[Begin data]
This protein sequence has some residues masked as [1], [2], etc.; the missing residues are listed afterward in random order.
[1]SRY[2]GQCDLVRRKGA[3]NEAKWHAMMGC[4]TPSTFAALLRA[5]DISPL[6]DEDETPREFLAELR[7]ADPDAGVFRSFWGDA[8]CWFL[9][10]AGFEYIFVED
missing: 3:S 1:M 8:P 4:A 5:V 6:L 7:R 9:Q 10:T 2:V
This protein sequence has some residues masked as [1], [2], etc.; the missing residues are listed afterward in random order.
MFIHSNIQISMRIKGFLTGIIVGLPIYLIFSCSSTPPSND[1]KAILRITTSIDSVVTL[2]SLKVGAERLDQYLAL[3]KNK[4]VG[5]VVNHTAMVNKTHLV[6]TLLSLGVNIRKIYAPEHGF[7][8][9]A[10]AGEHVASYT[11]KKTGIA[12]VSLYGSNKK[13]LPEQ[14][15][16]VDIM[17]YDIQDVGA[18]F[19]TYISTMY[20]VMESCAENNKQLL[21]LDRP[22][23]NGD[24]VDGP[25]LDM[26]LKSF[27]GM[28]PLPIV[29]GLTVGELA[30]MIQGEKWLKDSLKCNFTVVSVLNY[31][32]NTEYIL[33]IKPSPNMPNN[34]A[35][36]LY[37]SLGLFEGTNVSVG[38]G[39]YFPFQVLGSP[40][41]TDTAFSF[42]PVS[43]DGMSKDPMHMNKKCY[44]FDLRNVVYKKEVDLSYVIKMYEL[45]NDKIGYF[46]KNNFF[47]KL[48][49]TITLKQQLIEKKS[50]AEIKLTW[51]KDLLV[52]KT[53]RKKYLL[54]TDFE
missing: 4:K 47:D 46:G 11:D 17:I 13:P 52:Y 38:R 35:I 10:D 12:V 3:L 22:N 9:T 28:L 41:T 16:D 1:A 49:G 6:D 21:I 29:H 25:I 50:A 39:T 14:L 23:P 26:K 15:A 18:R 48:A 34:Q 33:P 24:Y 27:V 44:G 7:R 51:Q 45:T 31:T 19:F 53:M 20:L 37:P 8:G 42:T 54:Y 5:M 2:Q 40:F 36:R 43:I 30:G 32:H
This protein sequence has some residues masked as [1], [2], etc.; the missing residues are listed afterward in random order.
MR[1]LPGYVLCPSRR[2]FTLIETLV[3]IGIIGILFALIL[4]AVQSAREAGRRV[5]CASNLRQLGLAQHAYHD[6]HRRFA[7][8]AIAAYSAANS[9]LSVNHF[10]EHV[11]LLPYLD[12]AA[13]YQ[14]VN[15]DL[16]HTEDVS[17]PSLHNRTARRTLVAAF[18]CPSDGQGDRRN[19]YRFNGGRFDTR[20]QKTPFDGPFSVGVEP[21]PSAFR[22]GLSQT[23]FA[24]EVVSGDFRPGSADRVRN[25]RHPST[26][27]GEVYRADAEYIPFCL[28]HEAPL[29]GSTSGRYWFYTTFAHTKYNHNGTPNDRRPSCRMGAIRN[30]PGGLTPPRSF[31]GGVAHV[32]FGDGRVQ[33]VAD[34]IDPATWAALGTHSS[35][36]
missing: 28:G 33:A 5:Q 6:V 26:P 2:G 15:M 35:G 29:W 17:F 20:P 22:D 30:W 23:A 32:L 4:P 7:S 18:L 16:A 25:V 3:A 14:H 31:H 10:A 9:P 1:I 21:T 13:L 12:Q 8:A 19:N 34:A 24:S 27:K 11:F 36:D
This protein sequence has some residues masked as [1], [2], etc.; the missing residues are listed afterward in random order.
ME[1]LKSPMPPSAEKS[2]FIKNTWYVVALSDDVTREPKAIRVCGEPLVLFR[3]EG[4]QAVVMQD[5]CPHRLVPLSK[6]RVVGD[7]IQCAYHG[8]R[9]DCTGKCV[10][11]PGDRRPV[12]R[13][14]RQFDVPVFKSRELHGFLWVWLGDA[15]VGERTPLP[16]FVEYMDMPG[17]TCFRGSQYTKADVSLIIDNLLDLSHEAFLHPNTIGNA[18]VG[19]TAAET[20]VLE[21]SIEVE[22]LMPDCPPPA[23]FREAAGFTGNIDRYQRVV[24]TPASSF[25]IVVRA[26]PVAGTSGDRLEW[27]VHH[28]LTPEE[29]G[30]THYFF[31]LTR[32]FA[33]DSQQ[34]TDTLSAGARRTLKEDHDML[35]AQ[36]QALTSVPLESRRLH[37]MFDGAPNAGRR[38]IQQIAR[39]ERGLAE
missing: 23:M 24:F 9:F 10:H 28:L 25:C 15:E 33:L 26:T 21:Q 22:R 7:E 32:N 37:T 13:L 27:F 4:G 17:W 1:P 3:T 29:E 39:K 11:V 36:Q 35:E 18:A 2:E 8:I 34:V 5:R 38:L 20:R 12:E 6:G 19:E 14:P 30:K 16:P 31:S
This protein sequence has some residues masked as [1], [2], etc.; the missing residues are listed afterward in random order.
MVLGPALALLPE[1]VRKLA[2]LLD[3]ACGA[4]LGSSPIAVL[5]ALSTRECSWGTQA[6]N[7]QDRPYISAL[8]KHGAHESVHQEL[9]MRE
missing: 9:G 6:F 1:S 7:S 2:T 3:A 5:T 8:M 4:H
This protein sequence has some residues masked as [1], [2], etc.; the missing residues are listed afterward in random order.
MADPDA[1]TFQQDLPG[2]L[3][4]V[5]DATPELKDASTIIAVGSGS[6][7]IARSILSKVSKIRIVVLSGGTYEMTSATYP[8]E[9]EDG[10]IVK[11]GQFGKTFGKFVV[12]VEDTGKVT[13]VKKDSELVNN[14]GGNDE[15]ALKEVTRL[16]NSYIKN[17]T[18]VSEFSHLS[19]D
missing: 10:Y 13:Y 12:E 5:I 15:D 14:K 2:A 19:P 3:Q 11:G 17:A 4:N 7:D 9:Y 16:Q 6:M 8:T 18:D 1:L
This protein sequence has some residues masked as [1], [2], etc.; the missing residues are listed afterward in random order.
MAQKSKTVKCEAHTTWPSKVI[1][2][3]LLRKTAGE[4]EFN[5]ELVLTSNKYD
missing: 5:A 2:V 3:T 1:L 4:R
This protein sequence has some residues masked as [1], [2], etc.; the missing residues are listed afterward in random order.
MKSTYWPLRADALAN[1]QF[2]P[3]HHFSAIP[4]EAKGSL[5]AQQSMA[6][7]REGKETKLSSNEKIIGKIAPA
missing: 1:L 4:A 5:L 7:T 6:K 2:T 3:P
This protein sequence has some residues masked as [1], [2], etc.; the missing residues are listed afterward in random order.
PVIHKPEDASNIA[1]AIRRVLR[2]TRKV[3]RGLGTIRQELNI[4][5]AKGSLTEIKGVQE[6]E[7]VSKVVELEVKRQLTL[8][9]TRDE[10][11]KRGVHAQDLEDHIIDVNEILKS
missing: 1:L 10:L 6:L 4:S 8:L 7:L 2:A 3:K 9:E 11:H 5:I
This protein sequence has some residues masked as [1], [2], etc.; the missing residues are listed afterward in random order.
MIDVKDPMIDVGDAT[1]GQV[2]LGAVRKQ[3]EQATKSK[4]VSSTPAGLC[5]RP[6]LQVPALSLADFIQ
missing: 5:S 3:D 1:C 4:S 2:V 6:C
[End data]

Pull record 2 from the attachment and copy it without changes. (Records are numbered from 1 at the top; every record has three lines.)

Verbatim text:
This protein sequence has some residues masked as [1], [2], etc.; the missing residues are listed afterward in random order.
MFIHSNIQISMRIKGFLTGIIVGLPIYLIFSCSSTPPSND[1]KAILRITTSIDSVVTL[2]SLKVGAERLDQYLAL[3]KNK[4]VG[5]VVNHTAMVNKTHLV[6]TLLSLGVNIRKIYAPEHGF[7][8][9]A[10]AGEHVASYT[11]KKTGIA[12]VSLYGSNKK[13]LPEQ[14][15][16]VDIM[17]YDIQDVGA[18]F[19]TYISTMY[20]VMESCAENNKQLL[21]LDRP[22][23]NGD[24]VDGP[25]LDM[26]LKSF[27]GM[28]PLPIV[29]GLTVGELA[30]MIQGEKWLKDSLKCNFTVVSVLNY[31][32]NTEYIL[33]IKPSPNMPNN[34]A[35][36]LY[37]SLGLFEGTNVSVG[38]G[39]YFPFQVLGSP[40][41]TDTAFSF[42]PVS[43]DGMSKDPMHMNKKCY[44]FDLRNVVYKKEVDLSYVIKMYEL[45]NDKIGYF[46]KNNFF[47]KL[48][49]TITLKQQLIEKKS[50]AEIKLTW[51]KDLLV[52]KT[53]RKKYLL[54]TDFE
missing: 4:K 47:D 46:G 11:D 17:I 13:P 52:Y 38:R 35:I 10:D 12:V 3:L 22:N 9:T 28:L 41:T 16:D 1:A 49:G 6:D 21:I 29:H 25:I 50:A 39:T 14:L 23:P 26:K 15:A 18:R 48:A 34:Q 33:P 24:Y 27:V 44:G 7:R 51:Q 45:T 31:T 19:F 53:M 20:L 37:P 8:G 42:T 54:Y 5:M 2:Q 40:F 36:R 43:I 30:G 32:H